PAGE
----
Along the Pentland Road, 25 May 2017

Saturday, 24 July 2010

Clearances: Rodel, Harris

Donald Macdonald, an man of 74, was called to give evidence to the Napier Commission of Inquiry into the conditions of crofters and cottars in the Highlands and Islands when it came to Tarbert, Harris. He represented the village of Grosebay, corrupted to Grosaway in the Napier Report. In response to question 18122, this story emerges of the clearance of Rodel.

I saw my mother with her youngest child taken out of the house in a blanket and laid down by the side of a dyke, and the place pulled down. My mother was in child-bed at the time. The child was only born the previous night, and my father asked M'Leod, who was proprietor at the time, whether he would not allow them to remain in the house for a few days, but permission was not given, only he came to the dykeside where she lay and asked what this was, and when he was told he asked him to lift her up and remove her to an empty barn, and it was there she was put. 

Bitterness

The Napier Commission is sitting in Tarbert, Harris, in June 1883. Another excerpt from the submission by Ardhasaig crofter John Mcleod. He describes the consequences of the clearances in Harris. 

The end of it was that my family, when they grew up, scattered into all parts of the earth; and some ot them are dead in a foreign land, and others I know not where they are,—and I am alone. Hundreds suffered equally with myself. There are at least twice as many both in North and South Harris without lands as there are that have land. I think it is a sad condition of affairs in this place. There is not a family in the whole of Harris where there are two sons but one of them at least is in the service of the Queen, perhaps two, and neither they nor their fathers can obtain a foot of the soil upon which they could live. It would appear that, when Britain becomes involved in a struggle with another nation in the future, they must send for the deer and sheep of Harris as well as its young men, and then they can see which is the best bargain.

Saturday 24 July

A very wet start to the day, but the rain appears to be moving away into the Minch. I'm processing the Napier Report into the conditions of the crofters of the Highlands and Islands from 1883. The excerpt, presented in the previous post, is an example of the arbitrary nature of the some of the clearances.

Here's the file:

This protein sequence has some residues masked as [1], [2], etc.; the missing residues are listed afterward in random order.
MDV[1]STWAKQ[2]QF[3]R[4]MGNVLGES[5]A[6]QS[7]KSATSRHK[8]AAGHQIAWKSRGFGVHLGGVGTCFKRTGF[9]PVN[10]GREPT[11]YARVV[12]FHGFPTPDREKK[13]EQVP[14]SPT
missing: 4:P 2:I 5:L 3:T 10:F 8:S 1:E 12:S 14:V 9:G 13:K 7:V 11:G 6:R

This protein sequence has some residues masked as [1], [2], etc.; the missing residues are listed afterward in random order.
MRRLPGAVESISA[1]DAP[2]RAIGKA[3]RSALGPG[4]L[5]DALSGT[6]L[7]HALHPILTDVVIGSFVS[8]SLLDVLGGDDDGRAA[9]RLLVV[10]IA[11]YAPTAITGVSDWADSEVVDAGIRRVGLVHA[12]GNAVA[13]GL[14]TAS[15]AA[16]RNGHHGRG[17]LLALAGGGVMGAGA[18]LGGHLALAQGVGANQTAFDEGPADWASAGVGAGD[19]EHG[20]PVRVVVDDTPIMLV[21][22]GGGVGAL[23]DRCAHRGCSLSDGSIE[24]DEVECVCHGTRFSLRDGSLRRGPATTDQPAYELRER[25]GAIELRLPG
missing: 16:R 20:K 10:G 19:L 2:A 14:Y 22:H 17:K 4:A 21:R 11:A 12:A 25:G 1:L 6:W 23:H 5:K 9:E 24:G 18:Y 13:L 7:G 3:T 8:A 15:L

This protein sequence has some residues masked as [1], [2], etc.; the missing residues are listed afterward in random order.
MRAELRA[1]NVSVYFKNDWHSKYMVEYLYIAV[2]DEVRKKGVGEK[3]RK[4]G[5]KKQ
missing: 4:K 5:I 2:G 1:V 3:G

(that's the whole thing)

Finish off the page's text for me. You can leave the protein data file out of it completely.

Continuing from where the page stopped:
The Scottish Government has turned down an invitation from a US Senate Committee to answer questions on the release of the Lockerbie bomber, Megrahi, in August 2009. The United States government was unhappy with that decision, taken on humanitarian grounds. There are suspicions that the release was linked to an oil deal between BP (yes, them) and Libya. However, the Scottish Government is independent of the UK government as regards justice matters. Neither Justice Secretary, Kenny Macaskill, nor First Minister Alex Salmond, are prepared to go to Washington, saying it is an autonomous matter for Scotland, on which they are solely answerable to the Scottish Parliament in Edinburgh.

I do understand that the USA has a vested interest in the Lockerbie disaster, bearing in mind that most of the casualties were US citizens. However, 11 of the dead were citizens of the town of Lockerbie, and the crime took place on Scottish soil.


I just want to make one closing remark on the issue of immigration, which I raised this week. I understand that illegal immigrants are treated as if they are legal immigrants. That is patently wrong, and an issue sorely neglected by successive administrations (both Republican and Democrat). I will go so far as to commend the current administration for at least addressing the issue. Please bear in mind that the number of illegal immigrants in the US is 11 million, and just kicking the 6 million Mexicans among them back across the Rio Grande is not practicable. I don't think it is up to me to be in favour or against the currently proposed measures, bearing in mind the strength of feeling on the issue that I have detected in comments on preceding blog posts.

Why did John Mcleod lose his lands?

Wednesday, June 13th, 1883. The Napier Commission is sitting in Tarbert, the main village in Harris and is interrogating 62-year old John Mcleod, a crofter and fisherman from Ardhasaig, a few miles west of Tarbert. Commissioner Sheriff Nicolson asked him how he lost his land thirty years ago.

Thereby hangs a tale. There was a lady in Uist and a gentleman in Skye, and my brother had a vessel, and he came in the vessel with Donald Macdonald from Monkstadt [Isle of Skye], and he went to Balranald [North Uist] in order to remove from thence the young lady, whose parents were not willing that she should marry the young gentleman in the ordinary way. They wished her to marry the man who was at the time factor upon the estate; but this man took her away. The factor, Macdonald, had his revenge upon me and my two brothers for this act, though we were quite innocent of it. One of my brothers was at the time in Borv, and another in Scalpa, and I had a sister in West Tarbert. The four of us had lands at the time, and he deprived us of them all. One of my brothers went to Australia, where he is still. That is how I lost my land—the sole cause. I did not get lands since.